Mon, 02/14/2011 - 21:39 | Link to Comment Bringin It
Bringin It's picture

The MSM is where the guilty congregate.  The Sheeples are tied down by the MSM.

 

Mon, 02/14/2011 - 11:33 | Link to Comment HelluvaEngineer
HelluvaEngineer's picture

Oh please.  Did everyone remember to BTFD today?

Mon, 02/14/2011 - 11:44 | Link to Comment Id fight Gandhi
Id fight Gandhi's picture

Netflix to the moon.

Seems we will have a month of no down days (between the Dow and s&p)

Mon, 02/14/2011 - 11:47 | Link to Comment Rogerwilco
Rogerwilco's picture

@helluva

You buy the little dips, I'll buy the BFD. The end game is near muchachos.

Mon, 02/14/2011 - 11:54 | Link to Comment HelluvaEngineer
HelluvaEngineer's picture

We'll see which lasts longest: the rally, my trading account, or my liver.

Mon, 02/14/2011 - 12:34 | Link to Comment Cindy_Dies_In_T...
Cindy_Dies_In_The_End's picture

Trading account, rally then your liver in that order.

 

(I'm giving your liver the benefit of the doubt).

Mon, 02/14/2011 - 11:34 | Link to Comment NOTW777
NOTW777's picture

the guy who has been using americas credit card nonstop for 2 years now wants the public to believe he is responsible

Mon, 02/14/2011 - 12:35 | Link to Comment NOTW777
NOTW777's picture

really. theres still obama worshippers out there? what does he have to do - cut off your head?

Mon, 02/14/2011 - 15:08 | Link to Comment holmes
holmes's picture

$5.00 at the pump and he's a one termer.

Mon, 02/14/2011 - 13:01 | Link to Comment ebworthen
ebworthen's picture

Him and the Republicrats.

The majority of the political class on both left and right are prostitutes of Wall Street and the central banks of the world.

Politics is the distraction.

 

Mon, 02/14/2011 - 13:57 | Link to Comment Sancho Ponzi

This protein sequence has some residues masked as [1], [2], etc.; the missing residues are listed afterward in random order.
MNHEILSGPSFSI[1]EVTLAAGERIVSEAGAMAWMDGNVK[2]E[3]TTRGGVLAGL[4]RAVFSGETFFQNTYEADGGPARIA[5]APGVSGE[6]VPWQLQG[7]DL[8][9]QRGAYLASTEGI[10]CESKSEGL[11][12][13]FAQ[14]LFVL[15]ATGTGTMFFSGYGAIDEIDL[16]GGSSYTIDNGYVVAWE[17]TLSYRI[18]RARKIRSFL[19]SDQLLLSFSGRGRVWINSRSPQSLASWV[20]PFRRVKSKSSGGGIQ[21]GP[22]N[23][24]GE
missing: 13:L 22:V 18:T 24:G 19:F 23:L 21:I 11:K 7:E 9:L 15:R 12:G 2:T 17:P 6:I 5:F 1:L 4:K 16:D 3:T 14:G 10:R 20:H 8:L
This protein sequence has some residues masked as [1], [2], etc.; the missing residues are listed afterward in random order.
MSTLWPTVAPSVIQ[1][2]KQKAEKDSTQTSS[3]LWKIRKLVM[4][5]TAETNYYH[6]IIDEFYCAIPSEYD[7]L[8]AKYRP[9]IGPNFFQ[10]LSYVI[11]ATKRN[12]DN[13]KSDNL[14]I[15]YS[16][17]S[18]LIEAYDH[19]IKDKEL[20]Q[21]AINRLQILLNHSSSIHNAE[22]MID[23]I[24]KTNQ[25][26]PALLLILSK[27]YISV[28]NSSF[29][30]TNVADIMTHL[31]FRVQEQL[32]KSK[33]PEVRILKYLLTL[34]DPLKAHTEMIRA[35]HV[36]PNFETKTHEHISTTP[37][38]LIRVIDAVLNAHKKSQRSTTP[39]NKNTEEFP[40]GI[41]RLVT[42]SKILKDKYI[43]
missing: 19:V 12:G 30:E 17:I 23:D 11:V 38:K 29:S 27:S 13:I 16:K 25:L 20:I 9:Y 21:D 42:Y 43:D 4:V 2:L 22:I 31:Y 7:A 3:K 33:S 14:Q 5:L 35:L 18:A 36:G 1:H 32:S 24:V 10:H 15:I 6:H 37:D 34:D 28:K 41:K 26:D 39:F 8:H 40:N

Sancho Ponzi's picture

The United States is for the most part uninvestable, and Bernanke is making things worse. According to Wikipedia, the US ranks 135th of 145 contries in Gross Fixed Investment as a percentage of GDP, and that was in 2008. 

http://en.wikipedia.org/wiki/List_of_countries_by_gross_fixed_investment_as_percentage_of_GDP

Bernanke's QE madness kills capital investment as companies hoard cash to weather the next crash rather than purchase machinery and equipment. QE and ZIRP also add to the cost of doing business by increasing commodity costs and keeping office and plant leasing expenses artificially high.

 

Mon, 02/14/2011 - 21:49 | Link to Comment StychoKiller
StychoKiller's picture

Hmm, let's see:  The voters threw out the Republicons in 2008, then they threw out the Decepticrats in 2010.  Now come 2012, who is there left to give power to?  I say, fsck them both and bring in the Libertarians and other 3rd party candidates, but when the Ignorati STILL rationalizes voting for the likes of Maxine Waters, John McCain, Barney Frank, and Harry Reid, I throw up my hands in despair!

Mon, 02/14/2011 - 11:36 | Link to Comment NOTW777
NOTW777's picture

someone slap harwood - before obama is even off the stage talking cuts, harwood aplauds his increased "investment" spending

Mon, 02/14/2011 - 11:44 | Link to Comment AN0NYM0US
AN0NYM0US's picture

One of the benefits of having a rubber face is that a slap has no effect. Try turning off CNBS and instead tune into Bloomberg.

Mon, 02/14/2011 - 11:55 | Link to Comment NOTW777
NOTW777's picture

bloomberg is worse.  on the asia version at night they run short headlines that read like campaign slogans.

i usually mute cnbc but someone gave me an almost new hdtv yesterday but forgot the remote so i have to get up

Mon, 02/14/2011 - 13:33 | Link to Comment c-rev with a twist
c-rev with a twist's picture

Bloomberg claimed on their site that this was Obama's attempt to move back to the center.  WTF?  How is a 1.5 trillion deficit back to the center?  Are they fucking nuts?

Mon, 02/14/2011 - 11:39 | Link to Comment Turd Ferguson
Turd Ferguson's picture

I find it funny that some folks actually use the word "IF" when discussing QE3.

The Fed has no choice. Without their constant intervention, there is no bid for treasuries, at least not at this rate level. Higher rates ensure the near-term unravelling of The Great Ponzi and can therefore not be allowed. QE to infinity is the only option.

Mon, 02/14/2011 - 11:43 | Link to Comment vas deferens
vas deferens's picture

Turd great blog, thanks for all your work!!  Hope the littlest turd is feeling better.  Do you really live in your parents basement?

Mon, 02/14/2011 - 12:19 | Link to Comment william the bastard
william the bastard's picture

The gold pimp has a john